“Children of the New World” by Assia Djebar
The book Children of the New World by Djebar is an insightful source of information regarding the social position of women in Algeria. Importantly, the impact of female activism on the setting in the country has been unrecognized and underappreciated.1 The book exhibits the efforts and sacrifices made by females on the way to decolonization. The purpose of this paper is to discuss the points of intersection between tradition and revolutionary modernity found in the reading and analyze other important aspects raised in the text.
The book was written and published during the Algerian-French conflict. To be more precise, the author started writing and finalized the text during the last years of the war. Therefore, it has reflected the events realistically and persuasively. Overall, when the French colonized the Algerian people, they established a certain regime across the entire territory.2 In particular, they ensured a gendered framework.3 European men and women were regarded as superior to the Algerian people while Algerian women were intentionally oppressed. Also, the colonists have encouraged a nationalist discourse in the country. According to it, women had to fulfill their domestic roles solely, which implied that the discourse was gendered.
Tradition and Modernity
Notably, the points of intersection between tradition and revolutionary modernity can be observed at different levels of the writing. For instance, Assia Djebar was an Algerian writer who felt a strong connection with her country. Nevertheless, the novel was written in French, which denoted that the author wanted to exhibit herself as a person appreciating the heritage of both cultures.
Apart from that, the confluence of tradition and modernity is present at the level of narration. In particular, the reader can notice that traditional women who are veiled exhibit themselves as strong-willed and brave. At the same time, females who are initially independent in the story prove to be constrained and secluded. For example, the compilation of tradition and modernity is manifested in Cherifa strongly. She is 29, and she is married as many other traditional Algerian women are.4 The character is confined to her home and feels insecure without her husband. Cherifa is conservative and cannot leave her home without her spouse. Nevertheless, the woman who wears a veil and cherishes traditional values is eager to join the independence movement. She is willing to help and support her compatriots. Therefore, she recognizes and embraces her desire to follow the revolutionary action and encourages others to do the same.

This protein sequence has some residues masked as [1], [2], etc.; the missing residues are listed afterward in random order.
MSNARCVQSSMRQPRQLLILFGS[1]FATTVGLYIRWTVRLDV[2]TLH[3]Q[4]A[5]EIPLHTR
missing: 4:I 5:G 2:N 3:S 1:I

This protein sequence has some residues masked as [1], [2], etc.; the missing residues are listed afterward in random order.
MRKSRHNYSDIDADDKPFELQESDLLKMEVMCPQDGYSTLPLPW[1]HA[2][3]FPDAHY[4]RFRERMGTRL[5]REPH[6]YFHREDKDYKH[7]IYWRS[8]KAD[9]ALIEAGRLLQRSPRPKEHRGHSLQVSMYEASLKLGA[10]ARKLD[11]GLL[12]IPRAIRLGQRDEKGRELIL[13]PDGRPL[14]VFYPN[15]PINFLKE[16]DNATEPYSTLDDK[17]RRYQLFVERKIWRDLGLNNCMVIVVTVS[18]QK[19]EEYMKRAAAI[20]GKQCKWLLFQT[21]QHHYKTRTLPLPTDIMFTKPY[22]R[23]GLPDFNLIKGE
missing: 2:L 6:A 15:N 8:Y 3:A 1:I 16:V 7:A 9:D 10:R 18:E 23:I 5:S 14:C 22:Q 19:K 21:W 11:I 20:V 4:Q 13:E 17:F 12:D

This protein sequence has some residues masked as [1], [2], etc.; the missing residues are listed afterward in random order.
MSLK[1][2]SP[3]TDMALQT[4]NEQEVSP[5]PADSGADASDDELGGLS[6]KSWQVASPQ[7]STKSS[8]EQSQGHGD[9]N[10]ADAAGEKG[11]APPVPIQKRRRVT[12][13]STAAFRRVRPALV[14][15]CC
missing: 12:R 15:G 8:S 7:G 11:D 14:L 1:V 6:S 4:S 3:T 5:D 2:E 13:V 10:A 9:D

Further on, tradition and modernity meet in the complicated status of women in society. They have different degrees of agency in the novel. In the book, women no longer belong to the binarism categories that have existed in traditional society. The rejection of social conventions is vividly shown in Touma’s character. She is a young female who is eager to become a prostitute to provide for herself.5 Importantly, she furnishes her services to European men and French officials in particular. Also, she gradually becomes their informant. Therefore, the woman is not afraid to have sexual contact with her direct enemy and becomes a traitor in the eyes of her compatriots. One of the critical points that should be noted about this character is that Touma decides to lead such a lifestyle because it positively affected her feeling of self-worth. Thus, the interaction between tradition and modernity can be observed in the sexuality of women in the novel, and it is possible to assume that it has caused some form of internal conflict in them.